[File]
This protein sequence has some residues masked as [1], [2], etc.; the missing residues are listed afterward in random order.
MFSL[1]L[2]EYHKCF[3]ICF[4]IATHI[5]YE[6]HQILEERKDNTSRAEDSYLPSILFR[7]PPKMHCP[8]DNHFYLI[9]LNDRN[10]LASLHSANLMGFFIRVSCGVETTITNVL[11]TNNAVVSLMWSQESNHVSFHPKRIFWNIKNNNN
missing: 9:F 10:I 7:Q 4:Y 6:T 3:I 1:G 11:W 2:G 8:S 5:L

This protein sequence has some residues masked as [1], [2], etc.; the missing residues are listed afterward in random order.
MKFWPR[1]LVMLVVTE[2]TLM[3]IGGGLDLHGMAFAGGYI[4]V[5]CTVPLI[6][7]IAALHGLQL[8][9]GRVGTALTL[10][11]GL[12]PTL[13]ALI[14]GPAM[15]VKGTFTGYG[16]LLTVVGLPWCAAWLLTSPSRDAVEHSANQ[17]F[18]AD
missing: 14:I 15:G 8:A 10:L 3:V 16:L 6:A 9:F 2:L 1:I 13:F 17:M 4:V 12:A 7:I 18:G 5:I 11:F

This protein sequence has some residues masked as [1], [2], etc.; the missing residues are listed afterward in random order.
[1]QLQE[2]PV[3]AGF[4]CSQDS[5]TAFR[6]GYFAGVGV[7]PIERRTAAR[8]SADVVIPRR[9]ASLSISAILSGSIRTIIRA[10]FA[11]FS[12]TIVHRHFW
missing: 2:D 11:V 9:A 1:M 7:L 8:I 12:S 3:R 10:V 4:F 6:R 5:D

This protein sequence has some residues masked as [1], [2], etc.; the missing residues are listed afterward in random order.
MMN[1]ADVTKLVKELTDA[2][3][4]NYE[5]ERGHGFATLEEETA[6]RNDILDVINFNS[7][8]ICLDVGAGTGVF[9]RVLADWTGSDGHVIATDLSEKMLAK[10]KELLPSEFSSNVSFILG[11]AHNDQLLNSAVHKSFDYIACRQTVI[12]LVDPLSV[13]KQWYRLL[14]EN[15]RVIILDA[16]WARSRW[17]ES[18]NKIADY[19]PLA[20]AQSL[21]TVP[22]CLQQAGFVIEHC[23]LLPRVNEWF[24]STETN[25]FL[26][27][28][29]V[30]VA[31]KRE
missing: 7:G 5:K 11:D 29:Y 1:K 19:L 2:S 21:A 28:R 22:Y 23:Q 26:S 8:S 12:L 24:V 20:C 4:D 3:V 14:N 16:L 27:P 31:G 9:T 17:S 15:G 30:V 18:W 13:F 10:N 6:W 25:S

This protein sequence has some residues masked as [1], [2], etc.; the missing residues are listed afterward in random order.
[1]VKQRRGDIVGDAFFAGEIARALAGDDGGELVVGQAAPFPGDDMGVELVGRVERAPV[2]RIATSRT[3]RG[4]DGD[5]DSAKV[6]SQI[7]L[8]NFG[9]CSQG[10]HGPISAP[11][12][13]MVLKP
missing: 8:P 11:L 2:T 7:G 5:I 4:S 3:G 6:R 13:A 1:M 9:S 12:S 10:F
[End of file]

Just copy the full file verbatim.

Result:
This protein sequence has some residues masked as [1], [2], etc.; the missing residues are listed afterward in random order.
MFSL[1]L[2]EYHKCF[3]ICF[4]IATHI[5]YE[6]HQILEERKDNTSRAEDSYLPSILFR[7]PPKMHCP[8]DNHFYLI[9]LNDRN[10]LASLHSANLMGFFIRVSCGVETTITNVL[11]TNNAVVSLMWSQESNHVSFHPKRIFWNIKNNNN
missing: 9:F 10:I 7:Q 4:Y 6:T 3:I 1:G 11:W 2:G 8:S 5:L

This protein sequence has some residues masked as [1], [2], etc.; the missing residues are listed afterward in random order.
MKFWPR[1]LVMLVVTE[2]TLM[3]IGGGLDLHGMAFAGGYI[4]V[5]CTVPLI[6][7]IAALHGLQL[8][9]GRVGTALTL[10][11]GL[12]PTL[13]ALI[14]GPAM[15]VKGTFTGYG[16]LLTVVGLPWCAAWLLTSPSRDAVEHSANQ[17]F[18]AD
missing: 14:I 15:G 8:A 10:L 3:V 16:L 6:A 9:F 2:L 1:I 13:F 17:M 4:V 12:A 7:I 18:G 5:I 11:F

This protein sequence has some residues masked as [1], [2], etc.; the missing residues are listed afterward in random order.
[1]QLQE[2]PV[3]AGF[4]CSQDS[5]TAFR[6]GYFAGVGV[7]PIERRTAAR[8]SADVVIPRR[9]ASLSISAILSGSIRTIIRA[10]FA[11]FS[12]TIVHRHFW
missing: 2:D 11:V 9:A 1:M 7:L 8:I 12:S 3:R 10:V 4:F 6:R 5:D

This protein sequence has some residues masked as [1], [2], etc.; the missing residues are listed afterward in random order.
MMN[1]ADVTKLVKELTDA[2][3][4]NYE[5]ERGHGFATLEEETA[6]RNDILDVINFNS[7][8]ICLDVGAGTGVF[9]RVLADWTGSDGHVIATDLSEKMLAK[10]KELLPSEFSSNVSFILG[11]AHNDQLLNSAVHKSFDYIACRQTVI[12]LVDPLSV[13]KQWYRLL[14]EN[15]RVIILDA[16]WARSRW[17]ES[18]NKIADY[19]PLA[20]AQSL[21]TVP[22]CLQQAGFVIEHC[23]LLPRVNEWF[24]STETN[25]FL[26][27][28][29]V[30]VA[31]KRE
missing: 7:G 5:K 11:D 29:Y 1:K 19:L 2:S 21:A 28:R 22:Y 23:Q 26:S 8:S 12:L 24:V 20:C 4:D 3:V 14:N 16:L 27:P 31:G 9:T 17:S 15:G 30:V 18:W 13:F 10:N 6:W 25:S

This protein sequence has some residues masked as [1], [2], etc.; the missing residues are listed afterward in random order.
[1]VKQRRGDIVGDAFFAGEIARALAGDDGGELVVGQAAPFPGDDMGVELVGRVERAPV[2]RIATSRT[3]RG[4]DGD[5]DSAKV[6]SQI[7]L[8]NFG[9]CSQG[10]HGPISAP[11][12][13]MVLKP
missing: 8:P 11:L 2:T 7:G 5:I 4:S 3:G 6:R 13:A 1:M 9:S 12:S 10:F